How I found the first eighty-footer at Heathrow

It was March 1978. I was walking out to the gate to catch TW703 (odd how the flight number has stayed with me all these years) to New York. Concorde was sitting on a stand, ready to depart. I began idly calculating in my head:

Wright Brothers, 1910, 40 MPH. Concorde, 1976, 1350 MPH.

That’s over 30 times faster in less than 70 years.

Another 30 times faster is over 40,000 MPH. That’s almost escape velocity.

And in that moment the eighty-footer, the light spaceship that is the mainstay of the Confederate Space Fleet was born.

How it all began

It was a warm summer night in the middle of the 1970s. The moon landings were a recent memory.

I had been reading a textbook on astronomy, which described the star Arcturus as having a “lovely orange-red colour” under magnification. I borrowed my father’s binoculars and stood in the back garden. It took me a few seconds to get the star centred then I was suddenly entranced by the auburn glow.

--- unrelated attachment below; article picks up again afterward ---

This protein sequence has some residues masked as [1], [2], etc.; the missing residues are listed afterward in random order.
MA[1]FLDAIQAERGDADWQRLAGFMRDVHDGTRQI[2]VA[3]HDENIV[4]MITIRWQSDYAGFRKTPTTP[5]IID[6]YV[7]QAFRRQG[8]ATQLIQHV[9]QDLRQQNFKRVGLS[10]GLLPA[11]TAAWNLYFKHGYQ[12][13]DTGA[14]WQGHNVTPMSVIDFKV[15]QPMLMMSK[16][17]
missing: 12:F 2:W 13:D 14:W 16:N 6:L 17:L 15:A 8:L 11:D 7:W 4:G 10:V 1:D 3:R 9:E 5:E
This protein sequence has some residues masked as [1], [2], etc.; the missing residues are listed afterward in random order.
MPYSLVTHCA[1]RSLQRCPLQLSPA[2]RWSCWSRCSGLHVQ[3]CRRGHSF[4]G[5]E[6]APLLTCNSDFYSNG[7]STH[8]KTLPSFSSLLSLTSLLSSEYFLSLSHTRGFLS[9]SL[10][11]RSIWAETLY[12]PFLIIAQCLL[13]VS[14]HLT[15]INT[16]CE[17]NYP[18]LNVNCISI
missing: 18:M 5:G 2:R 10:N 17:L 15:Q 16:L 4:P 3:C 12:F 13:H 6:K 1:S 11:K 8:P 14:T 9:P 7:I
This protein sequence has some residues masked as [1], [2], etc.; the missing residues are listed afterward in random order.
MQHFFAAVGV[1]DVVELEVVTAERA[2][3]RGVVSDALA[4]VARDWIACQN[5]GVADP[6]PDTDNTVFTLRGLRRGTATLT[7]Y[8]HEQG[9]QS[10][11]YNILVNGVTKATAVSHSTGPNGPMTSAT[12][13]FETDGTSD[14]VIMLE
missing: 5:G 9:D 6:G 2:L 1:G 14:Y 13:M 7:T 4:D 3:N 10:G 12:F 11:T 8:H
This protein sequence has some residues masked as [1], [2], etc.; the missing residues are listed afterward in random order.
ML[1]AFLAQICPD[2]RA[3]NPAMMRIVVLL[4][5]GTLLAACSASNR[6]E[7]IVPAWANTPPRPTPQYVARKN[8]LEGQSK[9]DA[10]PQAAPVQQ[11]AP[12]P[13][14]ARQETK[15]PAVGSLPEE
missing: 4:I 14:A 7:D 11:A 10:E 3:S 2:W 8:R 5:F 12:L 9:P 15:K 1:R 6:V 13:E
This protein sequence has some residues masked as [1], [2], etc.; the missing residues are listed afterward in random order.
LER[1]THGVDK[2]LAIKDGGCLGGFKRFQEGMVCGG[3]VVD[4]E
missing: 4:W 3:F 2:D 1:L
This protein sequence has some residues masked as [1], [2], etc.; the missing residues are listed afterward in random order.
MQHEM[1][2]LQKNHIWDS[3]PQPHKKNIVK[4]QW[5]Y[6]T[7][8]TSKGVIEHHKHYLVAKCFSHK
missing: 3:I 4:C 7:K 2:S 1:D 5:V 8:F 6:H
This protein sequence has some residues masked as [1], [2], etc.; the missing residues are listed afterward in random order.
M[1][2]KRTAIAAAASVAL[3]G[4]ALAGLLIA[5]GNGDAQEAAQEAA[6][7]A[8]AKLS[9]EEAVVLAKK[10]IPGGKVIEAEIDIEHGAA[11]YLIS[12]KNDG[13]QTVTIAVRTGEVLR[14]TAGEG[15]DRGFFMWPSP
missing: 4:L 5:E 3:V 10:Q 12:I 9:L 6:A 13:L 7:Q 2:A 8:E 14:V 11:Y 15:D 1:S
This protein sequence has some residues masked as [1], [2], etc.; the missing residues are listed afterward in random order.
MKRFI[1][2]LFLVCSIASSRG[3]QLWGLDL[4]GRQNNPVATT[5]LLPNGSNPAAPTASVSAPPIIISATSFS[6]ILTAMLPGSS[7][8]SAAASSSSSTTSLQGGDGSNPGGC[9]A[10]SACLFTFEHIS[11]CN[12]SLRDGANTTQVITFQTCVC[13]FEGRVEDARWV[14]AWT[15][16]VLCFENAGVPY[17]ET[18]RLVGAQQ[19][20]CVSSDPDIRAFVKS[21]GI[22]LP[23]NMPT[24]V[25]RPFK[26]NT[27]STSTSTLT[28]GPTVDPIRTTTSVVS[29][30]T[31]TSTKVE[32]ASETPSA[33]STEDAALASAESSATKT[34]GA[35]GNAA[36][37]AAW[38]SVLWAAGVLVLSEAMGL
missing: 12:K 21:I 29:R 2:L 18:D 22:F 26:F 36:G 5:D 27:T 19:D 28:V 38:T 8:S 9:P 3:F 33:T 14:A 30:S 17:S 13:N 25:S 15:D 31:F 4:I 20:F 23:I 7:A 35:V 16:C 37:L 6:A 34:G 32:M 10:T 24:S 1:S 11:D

In cosmic terms Arcturus is very close, almost in the next street. I found myself thinking “that would look glorious from close up”. Then I realised that there was almost no chance of anyone building a spaceship that could get there in my lifetime.

I almost cried. But then I realised that there was just one way I could travel the galaxy.

I gave my father’s binoculars back and borrowed his typewriter. And that’s how I took up science fiction.